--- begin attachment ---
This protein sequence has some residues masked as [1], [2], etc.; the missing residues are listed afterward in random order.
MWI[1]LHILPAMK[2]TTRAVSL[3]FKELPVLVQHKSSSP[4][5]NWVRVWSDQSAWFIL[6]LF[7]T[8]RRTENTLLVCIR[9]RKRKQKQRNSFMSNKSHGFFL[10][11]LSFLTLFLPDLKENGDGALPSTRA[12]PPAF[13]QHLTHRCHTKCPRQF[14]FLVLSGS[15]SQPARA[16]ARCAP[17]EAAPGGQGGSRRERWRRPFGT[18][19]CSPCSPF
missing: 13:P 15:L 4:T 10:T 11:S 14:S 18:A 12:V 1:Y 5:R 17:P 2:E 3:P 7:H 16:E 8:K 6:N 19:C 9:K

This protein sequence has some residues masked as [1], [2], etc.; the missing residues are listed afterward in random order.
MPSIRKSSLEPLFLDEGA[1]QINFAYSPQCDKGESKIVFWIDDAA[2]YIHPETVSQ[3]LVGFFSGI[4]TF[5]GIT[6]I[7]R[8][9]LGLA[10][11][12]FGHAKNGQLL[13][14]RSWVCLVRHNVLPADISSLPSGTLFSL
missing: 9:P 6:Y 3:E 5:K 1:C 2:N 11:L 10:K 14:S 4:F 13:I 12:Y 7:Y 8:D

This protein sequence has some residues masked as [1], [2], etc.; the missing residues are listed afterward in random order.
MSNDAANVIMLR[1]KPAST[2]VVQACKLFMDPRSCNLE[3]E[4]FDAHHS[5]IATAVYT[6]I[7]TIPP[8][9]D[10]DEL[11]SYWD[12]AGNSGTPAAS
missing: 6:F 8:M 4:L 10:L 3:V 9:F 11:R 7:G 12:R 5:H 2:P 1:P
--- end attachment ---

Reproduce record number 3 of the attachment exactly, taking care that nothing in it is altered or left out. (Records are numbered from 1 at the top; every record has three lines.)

This protein sequence has some residues masked as [1], [2], etc.; the missing residues are listed afterward in random order.
MSNDAANVIMLR[1]KPAST[2]VVQACKLFMDPRSCNLE[3]E[4]FDAHHS[5]IATAVYT[6]I[7]TIPP[8][9]D[10]DEL[11]SYWD[12]AGNSGTPAAS
missing: 6:F 8:M 4:L 10:L 3:V 9:F 11:R 7:G 12:R 5:H 2:P 1:P